Ag Safety STAT: Safety Through the Seasons 2022

Ag Safety S.T.A.T. – Safe Tactics for Ag Today is prepared by the OSU Extension Agricultural Safety & Health Team. The goal is to provide seasonal safety news and activities that may be re-published in your own newsletters or programs. If you have safety-related questions or program ideas that you would like to share, please contact Dee Jepsen at

Spring Season

  1. Bridget Britton, Behavioral Health Field Specialist

    Each morning when waking up recently it feels as though we look out the window and it is either raining or has rained overnight. Farmers are natural meteorologists and are in tune with what is going on with the weather any given hour of the day.

Winter Season

  1. Sabrina Schirtzinger, ANR Educator Knox County

    With colder temperatures we tend to spend more time indoors. For some winter may be when you clean up your shop/garage, finish a project or start a new one. Carbon Monoxide poisoning is a concern when you are in confined areas and equipment that burns fuel are in use.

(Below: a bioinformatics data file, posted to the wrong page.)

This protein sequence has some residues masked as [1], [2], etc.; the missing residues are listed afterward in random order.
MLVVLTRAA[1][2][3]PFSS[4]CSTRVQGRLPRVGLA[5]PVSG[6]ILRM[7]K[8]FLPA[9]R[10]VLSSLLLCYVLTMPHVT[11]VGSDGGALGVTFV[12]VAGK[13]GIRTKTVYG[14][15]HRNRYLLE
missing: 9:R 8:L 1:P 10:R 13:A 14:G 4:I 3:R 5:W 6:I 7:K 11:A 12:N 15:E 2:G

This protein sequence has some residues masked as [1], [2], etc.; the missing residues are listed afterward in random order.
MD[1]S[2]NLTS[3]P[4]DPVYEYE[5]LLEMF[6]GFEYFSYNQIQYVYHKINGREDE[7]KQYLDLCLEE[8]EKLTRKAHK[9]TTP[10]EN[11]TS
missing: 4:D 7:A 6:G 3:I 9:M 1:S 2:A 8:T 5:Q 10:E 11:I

2. Lisa Pfeifer – Educational Program Manager, Ag Safety and Health Program

    Preparedness is a concept with which we are all familiar. We learn where and how to exit a building in the event of a fire in grade school and that learning continues to build from there. Grain Bin Safety Week is a great time to build preparedness by answering some critical questions about safety at your on farm grain storage facility.

  3. Richard Purdin, OSU Extension, Adams County ANR/CD Educator

    When winter weather strikes it can cause a lot of stress on farmers. Farm equipment is essential in today’s agriculture production setting. Safe operation of farm equipment is important no matter what time of year and wintertime is no exception.

  4. Beth Scheckelhoff, ANR Extension Educator Putnam County

    Rivers, lakes, and backyard ponds across Ohio are finally freezing.  While these newly frozen surfaces seem perfect for winter outdoor activities like skating, sledding, ice fishing, or snowmobiling - please remember that no ice is 100% safe.

  5. Warm weather turned to cooler, wet, and muddy weather and now cold weather has arrived to stay for a few months.  It is interesting to note that the Centers for Disease Control (CDC) documents that there are more deaths in the United States due to cold weather exposure (hypothermia) than hot weather exposure (hyperthermia) each year.  The CDC has also tracked an average of 1,300 deaths per year in the US due to hypothermia. 

  6. Joseph Maiorano, PhD, Family and Consumer Sciences, OSU Extension, Harrison County 

    I imagine that some of you may look forward to something different in 2022. If so, New Year’s resolutions may help you accomplish that goal, but resolutions, sometimes, are easier made than stuck with.